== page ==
1 John 4:7-21
(watch here: https://youtu.be/LsZkmIaOi_k)
7Beloved, let us love one another, because love is from God; everyone who loves is born of God and knows God. 8Whoever does not love does not know God, for God is love. 9God’s love was revealed among us in this way: God sent his only Son into the world so that we might live through him. 10In this is love, not that we loved God but that he loved us and sent his Son to be the atoning sacrifice for our sins. 11Beloved, since God loved us so much, we also ought to love one another. 12No one has ever seen God; if we love one another, God lives in us, and his love is perfected in us.
13By this we know that we abide in him and he in us, because he has given us of his Spirit. 14And we have seen and do testify that the Father has sent his Son as the Savior of the world. 15God abides in those who confess that Jesus is the Son of God, and they abide in God. 16So we have known and believe the love that God has for us.
God is love, and those who abide in love abide in God, and God abides in them. 17Love has been perfected among us in this: that we may have boldness on the day of judgement, because as he is, so are we in this world. 18There is no fear in love, but perfect love casts out fear; for fear has to do with punishment, and whoever fears has not reached perfection in love. 19We love because he first loved us. 20Those who say, ‘I love God’, and hate their brothers or sisters, are liars; for those who do not love a brother or sister whom they have seen, cannot love God whom they have not seen. 21The commandment we have from him is this: those who love God must love their brothers and sisters also.
C.S. Lewis, the great British novelist from the 20th century, was once quoted as saying, “On the whole, God’s love for us is a much safer subject to think about than our love for Him.” Indeed, God’s love was a subject that Lewis spent a great deal of time thinking about as was reflected by his writings. Aslan the lion, from his Narnia chronicles, arguably best represents the deep love God has for us. Aslan is wise and patient yet fearsome to those who threaten his beloved. He is a protector, brave and ferocious, the “king of the jungle” so to speak, eager to go to battle against anyone or anything that seek to harm those he loves. Ever since his inception, readers have likened the mighty Aslan to our mighty God. Just pick up any of the Narnia books and you, too, will see the striking similarity, at least if you’re a Christian and know the God of the Bible. Our God is a powerful God and not simply because He performs awesome feats, impossible for the rest of us to do, but because of his deep love for all of his creation. Our God is a powerfully loving God and contrary to what some might believe, there is great power in love. I would even go far as to say there is more power in love than in hate. Love produces far more than hate. Hate is very limited in what it can produce. Violence and destruction can manifest itself in only so many forms but peace and creation can result in endless varieties. Just look at the world, look at the universe…the endless varieties of form and function! All created from love…from God’s love!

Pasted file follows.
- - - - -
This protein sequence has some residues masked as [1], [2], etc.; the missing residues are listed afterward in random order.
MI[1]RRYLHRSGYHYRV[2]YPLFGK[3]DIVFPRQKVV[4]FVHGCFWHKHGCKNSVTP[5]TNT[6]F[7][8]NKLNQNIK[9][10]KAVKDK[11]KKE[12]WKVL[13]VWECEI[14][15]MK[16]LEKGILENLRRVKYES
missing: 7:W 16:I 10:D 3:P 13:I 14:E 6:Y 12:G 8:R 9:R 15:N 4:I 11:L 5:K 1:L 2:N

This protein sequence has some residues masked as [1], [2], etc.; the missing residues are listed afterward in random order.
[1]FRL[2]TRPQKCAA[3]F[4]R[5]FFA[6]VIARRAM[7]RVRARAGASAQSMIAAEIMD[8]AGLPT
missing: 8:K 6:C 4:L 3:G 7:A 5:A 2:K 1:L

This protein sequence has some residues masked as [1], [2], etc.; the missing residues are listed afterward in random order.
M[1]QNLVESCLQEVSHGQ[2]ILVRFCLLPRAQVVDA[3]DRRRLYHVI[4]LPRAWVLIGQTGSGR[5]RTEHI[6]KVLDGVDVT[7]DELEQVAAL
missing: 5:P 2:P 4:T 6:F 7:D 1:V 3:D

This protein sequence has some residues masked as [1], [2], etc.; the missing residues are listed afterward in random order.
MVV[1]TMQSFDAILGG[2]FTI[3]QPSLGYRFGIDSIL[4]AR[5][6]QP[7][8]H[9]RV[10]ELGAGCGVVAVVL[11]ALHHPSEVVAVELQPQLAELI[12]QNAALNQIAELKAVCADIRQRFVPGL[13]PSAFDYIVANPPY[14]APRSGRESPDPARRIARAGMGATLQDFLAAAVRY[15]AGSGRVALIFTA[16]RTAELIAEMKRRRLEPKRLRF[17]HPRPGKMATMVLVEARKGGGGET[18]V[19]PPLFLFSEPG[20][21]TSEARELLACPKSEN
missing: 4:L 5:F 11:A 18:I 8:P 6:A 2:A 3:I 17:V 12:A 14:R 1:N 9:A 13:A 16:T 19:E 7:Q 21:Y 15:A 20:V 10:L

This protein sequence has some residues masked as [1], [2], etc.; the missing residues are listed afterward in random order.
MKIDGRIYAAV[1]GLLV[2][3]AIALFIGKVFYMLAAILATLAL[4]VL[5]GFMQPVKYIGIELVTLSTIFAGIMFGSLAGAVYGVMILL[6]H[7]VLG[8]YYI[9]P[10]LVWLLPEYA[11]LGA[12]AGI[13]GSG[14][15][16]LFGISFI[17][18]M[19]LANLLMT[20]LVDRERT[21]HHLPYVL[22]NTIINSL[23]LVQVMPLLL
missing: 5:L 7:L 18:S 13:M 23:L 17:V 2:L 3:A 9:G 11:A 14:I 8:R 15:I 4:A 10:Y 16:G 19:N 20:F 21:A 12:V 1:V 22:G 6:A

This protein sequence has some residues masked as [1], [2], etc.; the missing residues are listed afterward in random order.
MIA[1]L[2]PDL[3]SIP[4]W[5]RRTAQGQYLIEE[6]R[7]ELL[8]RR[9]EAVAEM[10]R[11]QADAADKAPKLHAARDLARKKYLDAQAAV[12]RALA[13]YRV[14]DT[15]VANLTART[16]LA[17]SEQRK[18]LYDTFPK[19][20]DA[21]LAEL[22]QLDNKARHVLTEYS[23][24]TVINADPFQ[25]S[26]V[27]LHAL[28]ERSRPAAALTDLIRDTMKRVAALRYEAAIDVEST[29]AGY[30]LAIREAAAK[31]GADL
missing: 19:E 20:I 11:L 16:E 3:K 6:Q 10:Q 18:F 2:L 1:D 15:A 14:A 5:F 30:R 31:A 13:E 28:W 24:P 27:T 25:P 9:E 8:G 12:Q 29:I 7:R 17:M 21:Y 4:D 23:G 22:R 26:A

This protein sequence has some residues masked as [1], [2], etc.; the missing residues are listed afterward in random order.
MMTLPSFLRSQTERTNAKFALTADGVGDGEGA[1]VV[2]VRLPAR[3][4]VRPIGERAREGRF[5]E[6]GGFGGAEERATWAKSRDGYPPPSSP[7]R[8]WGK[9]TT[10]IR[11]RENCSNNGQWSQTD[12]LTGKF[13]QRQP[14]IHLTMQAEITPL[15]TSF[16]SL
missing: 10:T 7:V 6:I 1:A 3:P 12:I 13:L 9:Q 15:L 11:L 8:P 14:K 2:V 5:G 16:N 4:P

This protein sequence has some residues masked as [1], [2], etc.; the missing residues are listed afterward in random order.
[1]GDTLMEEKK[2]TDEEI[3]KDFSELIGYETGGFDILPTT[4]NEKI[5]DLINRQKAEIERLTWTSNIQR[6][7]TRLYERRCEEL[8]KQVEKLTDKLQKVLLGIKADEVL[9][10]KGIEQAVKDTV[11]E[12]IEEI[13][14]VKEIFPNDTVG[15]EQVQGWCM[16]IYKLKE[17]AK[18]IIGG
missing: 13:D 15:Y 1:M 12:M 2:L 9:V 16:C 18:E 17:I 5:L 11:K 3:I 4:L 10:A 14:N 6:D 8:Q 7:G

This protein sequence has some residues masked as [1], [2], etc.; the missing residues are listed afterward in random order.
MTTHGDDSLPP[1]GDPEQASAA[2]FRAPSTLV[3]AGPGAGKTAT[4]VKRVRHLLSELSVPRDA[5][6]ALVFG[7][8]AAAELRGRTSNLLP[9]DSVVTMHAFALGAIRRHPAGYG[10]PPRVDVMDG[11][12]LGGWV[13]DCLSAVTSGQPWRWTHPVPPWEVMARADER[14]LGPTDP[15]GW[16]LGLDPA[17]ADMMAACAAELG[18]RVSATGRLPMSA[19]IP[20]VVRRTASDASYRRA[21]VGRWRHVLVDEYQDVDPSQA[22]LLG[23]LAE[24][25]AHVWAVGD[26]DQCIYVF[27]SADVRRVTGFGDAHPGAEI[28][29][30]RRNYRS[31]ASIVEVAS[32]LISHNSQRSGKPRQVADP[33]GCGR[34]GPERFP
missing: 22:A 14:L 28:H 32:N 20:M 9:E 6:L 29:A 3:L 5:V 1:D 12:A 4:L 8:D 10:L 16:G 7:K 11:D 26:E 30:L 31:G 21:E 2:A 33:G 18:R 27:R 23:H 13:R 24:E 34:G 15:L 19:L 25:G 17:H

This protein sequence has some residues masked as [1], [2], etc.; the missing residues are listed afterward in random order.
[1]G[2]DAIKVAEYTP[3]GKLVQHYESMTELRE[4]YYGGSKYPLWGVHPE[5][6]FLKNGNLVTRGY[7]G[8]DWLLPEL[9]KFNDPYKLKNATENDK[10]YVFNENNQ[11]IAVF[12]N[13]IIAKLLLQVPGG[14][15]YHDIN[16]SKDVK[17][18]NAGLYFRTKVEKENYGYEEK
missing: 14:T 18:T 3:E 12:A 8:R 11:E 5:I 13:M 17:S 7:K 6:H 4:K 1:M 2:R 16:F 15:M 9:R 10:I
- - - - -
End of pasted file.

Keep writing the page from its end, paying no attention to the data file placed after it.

Which makes Lewis’ comment all the more accurate. God’s love, as reflected by his supremely nuanced creation, is far more complex and consistent than our love could ever possibly be. I realize we’ve created some pretty amazing things during our relatively short time here in this world. And what we’ve created has for the most part reflected our love for God and God’s good gifts. Have we been good stewards of his good gifts? Arguable. But we have created out of love of God, out of love for each other, and out of love of ourselves. Our love is nowhere near the ideal as God’s love but it has compelled us to do some pretty amazing things over the years.
God’s love is not unlike our love. It compels him to do some pretty amazing things too. In reflecting on God’s love this week, I came across a story by an author named Gregory Boyle. Boyle retells the story of an incarcerated 15-year-old gang member he once knew by the name of Rigo. Rigo helped lead the worship services for other incarcerated youth in his jailhouse. As Rigo was getting ready for service one week, Boyle asked him if his father would be coming to the service. “No,” he said, “He’s a heroin addict and never been in my life. Used to always beat me.” Then something snapped inside Rigo as he recalled an image from his childhood. “I think I was in fourth grade,” he began, “I came home. Sent home in the middle of the day … . [When I got home] my dad says, ‘Why did they send you home?’ And cuz my dad always beat me, I said, ‘If I tell you, promise you won’t hit me?’ He just said, ‘I’m your father. Course I’m not gonna hit you.’ So I told him.” Rigo began to cry, and in a moment he started wailing and rocking back and forth. Boyle put his arm around him until he slowly calmed down. When Rigo could finally speak again, he spoke quietly, still in a state of shock: “He beat me with a pipe … with … a pipe.” After Rigo composed himself, Boyle asked about his mom. Rigo pointed to a small woman and said, “That’s her over there … . There’s no one like her.” Then Rigo paused and said, “I’ve been locked up for a year and half. She comes to see me every Sunday. You know how many buses she takes every Sunday [to see me]?” Rigo started sobbing with the same ferocity as before. After catching his breath, he gasped through the sobs, “Seven buses. She takes … seven … buses. Imagine.”